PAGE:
Security Classified & Controlled Information -

Security Classified & Controlled Information

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The security classification regime in use within the federal executive branch traces its origins to armed forces information protection practices of the World War I era. The classification system -- designating information, according to prescribed criteria and procedures, protected in accordance with one of three levels of sensitivity, based on the amount of harm to the national security that would result from its disclosure -- attained a presidential character in 1940 when President Franklin D. Roosevelt issued the initial executive order prescribing these information security arrangements. Refinements in the creation, management, and declassification of national security information followed over the succeeding decades, and continue today. In many regards, these developments represent attempts to narrow the bases and discretion for assigning official secrecy to executive branch documents and materials. Limiting the quantity of security classified information has been thought to be desirable for a variety of important reasons: (1) promoting an informed citizenry, (2) effectuating accountability for government policies and practices, (3) realising oversight of government operations, and (4) achieving efficiency and economy in government management. Because security classification, however, was not possible for some kinds of information deemed in some quarters to be "sensitive", other kinds of designations or markings came to be applied to alert federal employees regarding its privileged or potentially harmful character. Sometimes these markings derived from statutory provisions requiring the protection of a type of information; others were administratively authorised with little detail about their use. In the current environment, still affected by the long shadow of the terrorist attacks of September 11, 2001, several issues have arisen regarding security classified and controlled information. Volume is a concern: 8 million new classification actions in 2001 jumped to 14 million new actions in 2005, while the quantity of declassified pages dropped from 100 million in 2001 to 29 million in 2005. Expense is vexing: $4.5 billion spent on classification in 2001 increased to $7.1 billion in 2004, while declassification costs fell from $232 million in 2001 to $48.3 million in 2004, according to annual reports by the Information Security Oversight Office (ISOO) of the National Archives and Records Administration (NARA). Some agencies were recently discovered to be withdrawing archived records from public access and reclassifying them. Critically evaluating this activity, ISOO has indicated that the federal government needs to apply a more integrated approach among the classifying agencies. The force of, and authority for, information control markings, other than security classification labels, have come under congressional scrutiny, prompting concerns about their number, variety, lack of underlying managerial regimes, and effects. Among those effects, contend the Government Accountability Office and the manager of the Information Sharing Environment for the intelligence community, is the obstruction of information sharing across the federal government and with state and local governments.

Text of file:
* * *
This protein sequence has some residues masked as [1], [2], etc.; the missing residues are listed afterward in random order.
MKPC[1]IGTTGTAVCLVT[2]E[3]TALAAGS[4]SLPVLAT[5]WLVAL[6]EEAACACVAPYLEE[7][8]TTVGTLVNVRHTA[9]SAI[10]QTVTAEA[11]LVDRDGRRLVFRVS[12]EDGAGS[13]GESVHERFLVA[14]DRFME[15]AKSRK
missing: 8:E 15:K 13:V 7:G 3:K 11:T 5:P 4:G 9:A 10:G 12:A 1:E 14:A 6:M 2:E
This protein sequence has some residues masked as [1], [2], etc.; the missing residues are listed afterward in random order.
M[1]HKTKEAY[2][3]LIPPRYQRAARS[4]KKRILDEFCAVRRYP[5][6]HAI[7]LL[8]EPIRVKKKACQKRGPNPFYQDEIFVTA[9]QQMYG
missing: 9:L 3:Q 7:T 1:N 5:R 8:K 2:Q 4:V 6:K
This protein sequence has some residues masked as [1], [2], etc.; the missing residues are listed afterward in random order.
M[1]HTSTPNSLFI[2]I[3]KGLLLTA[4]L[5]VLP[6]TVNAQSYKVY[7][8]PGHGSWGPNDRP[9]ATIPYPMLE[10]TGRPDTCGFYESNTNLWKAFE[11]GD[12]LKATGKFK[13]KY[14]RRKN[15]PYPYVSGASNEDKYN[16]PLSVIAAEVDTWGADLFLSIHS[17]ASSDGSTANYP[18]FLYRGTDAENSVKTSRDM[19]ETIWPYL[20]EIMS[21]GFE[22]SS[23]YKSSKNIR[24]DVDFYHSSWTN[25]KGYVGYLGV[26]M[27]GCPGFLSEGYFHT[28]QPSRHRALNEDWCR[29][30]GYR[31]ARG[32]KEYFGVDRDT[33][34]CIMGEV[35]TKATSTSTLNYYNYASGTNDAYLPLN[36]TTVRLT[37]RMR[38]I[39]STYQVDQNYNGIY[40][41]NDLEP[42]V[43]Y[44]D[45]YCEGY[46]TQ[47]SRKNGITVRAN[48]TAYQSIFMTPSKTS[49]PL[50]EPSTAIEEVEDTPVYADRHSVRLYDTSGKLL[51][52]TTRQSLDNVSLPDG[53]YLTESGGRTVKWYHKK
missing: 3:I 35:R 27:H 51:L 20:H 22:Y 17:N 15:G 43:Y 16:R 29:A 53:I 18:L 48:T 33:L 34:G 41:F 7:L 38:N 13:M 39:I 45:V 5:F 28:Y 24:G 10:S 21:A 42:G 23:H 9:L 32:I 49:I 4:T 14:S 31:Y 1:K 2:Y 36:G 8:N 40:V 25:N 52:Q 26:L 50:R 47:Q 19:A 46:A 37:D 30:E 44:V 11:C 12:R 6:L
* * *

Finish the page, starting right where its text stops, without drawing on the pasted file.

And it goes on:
Product code: 9781604567588

ISBN 9781604567588
Dimensions (HxWxD in mm) H140xW215
No. Of Pages 58
Publisher Nova Science Publishers Inc
The security classification regime in use within the federal executive branch traces its origins to armed forces information protection practices of the World War I era.